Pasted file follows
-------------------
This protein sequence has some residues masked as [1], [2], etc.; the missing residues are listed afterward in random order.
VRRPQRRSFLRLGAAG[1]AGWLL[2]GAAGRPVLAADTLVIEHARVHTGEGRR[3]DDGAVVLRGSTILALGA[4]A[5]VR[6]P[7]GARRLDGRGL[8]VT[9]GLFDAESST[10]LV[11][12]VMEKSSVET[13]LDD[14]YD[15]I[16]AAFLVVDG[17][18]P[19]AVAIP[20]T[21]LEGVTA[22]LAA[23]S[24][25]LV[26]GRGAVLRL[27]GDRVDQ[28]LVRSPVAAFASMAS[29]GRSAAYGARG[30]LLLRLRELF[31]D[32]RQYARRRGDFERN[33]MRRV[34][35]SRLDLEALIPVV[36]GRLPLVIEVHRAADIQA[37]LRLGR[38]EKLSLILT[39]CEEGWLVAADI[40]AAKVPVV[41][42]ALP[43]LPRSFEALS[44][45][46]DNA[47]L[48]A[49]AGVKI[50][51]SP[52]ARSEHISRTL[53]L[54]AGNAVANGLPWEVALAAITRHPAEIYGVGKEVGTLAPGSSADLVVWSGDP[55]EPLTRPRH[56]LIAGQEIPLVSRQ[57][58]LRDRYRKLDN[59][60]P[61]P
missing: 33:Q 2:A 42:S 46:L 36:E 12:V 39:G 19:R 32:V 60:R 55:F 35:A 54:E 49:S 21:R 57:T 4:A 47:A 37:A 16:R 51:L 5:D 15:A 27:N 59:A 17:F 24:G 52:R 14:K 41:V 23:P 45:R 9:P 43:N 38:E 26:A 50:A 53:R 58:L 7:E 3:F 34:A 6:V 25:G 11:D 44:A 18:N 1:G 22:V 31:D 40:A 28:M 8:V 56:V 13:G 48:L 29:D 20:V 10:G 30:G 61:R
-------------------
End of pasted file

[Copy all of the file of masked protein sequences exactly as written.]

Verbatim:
This protein sequence has some residues masked as [1], [2], etc.; the missing residues are listed afterward in random order.
VRRPQRRSFLRLGAAG[1]AGWLL[2]GAAGRPVLAADTLVIEHARVHTGEGRR[3]DDGAVVLRGSTILALGA[4]A[5]VR[6]P[7]GARRLDGRGL[8]VT[9]GLFDAESST[10]LV[11][12]VMEKSSVET[13]LDD[14]YD[15]I[16]AAFLVVDG[17][18]P[19]AVAIP[20]T[21]LEGVTA[22]LAA[23]S[24][25]LV[26]GRGAVLRL[27]GDRVDQ[28]LVRSPVAAFASMAS[29]GRSAAYGARG[30]LLLRLRELF[31]D[32]RQYARRRGDFERN[33]MRRV[34][35]SRLDLEALIPVV[36]GRLPLVIEVHRAADIQA[37]LRLGR[38]EKLSLILT[39]CEEGWLVAADI[40]AAKVPVV[41][42]ALP[43]LPRSFEALS[44][45][46]DNA[47]L[48]A[49]AGVKI[50][51]SP[52]ARSEHISRTL[53]L[54]AGNAVANGLPWEVALAAITRHPAEIYGVGKEVGTLAPGSSADLVVWSGDP[55]EPLTRPRH[56]LIAGQEIPLVSRQ[57][58]LRDRYRKLDN[59][60]P[61]P
missing: 33:Q 2:A 42:S 46:L 36:E 12:V 39:G 19:R 32:V 60:R 55:F 35:A 54:E 49:S 21:R 57:T 4:A 47:A 37:A 16:R 51:L 5:D 15:A 27:N 59:A 17:F 24:G 52:R 14:K 41:V 23:P 45:R 9:P 43:N 38:E 26:A 50:A 53:R 58:L 7:E 3:F 34:A 6:V 25:G 11:D 44:A 18:N 1:G 22:V 31:D 40:A 28:M 8:V 56:V 13:G 48:L 29:D 20:V 10:G 30:G 61:R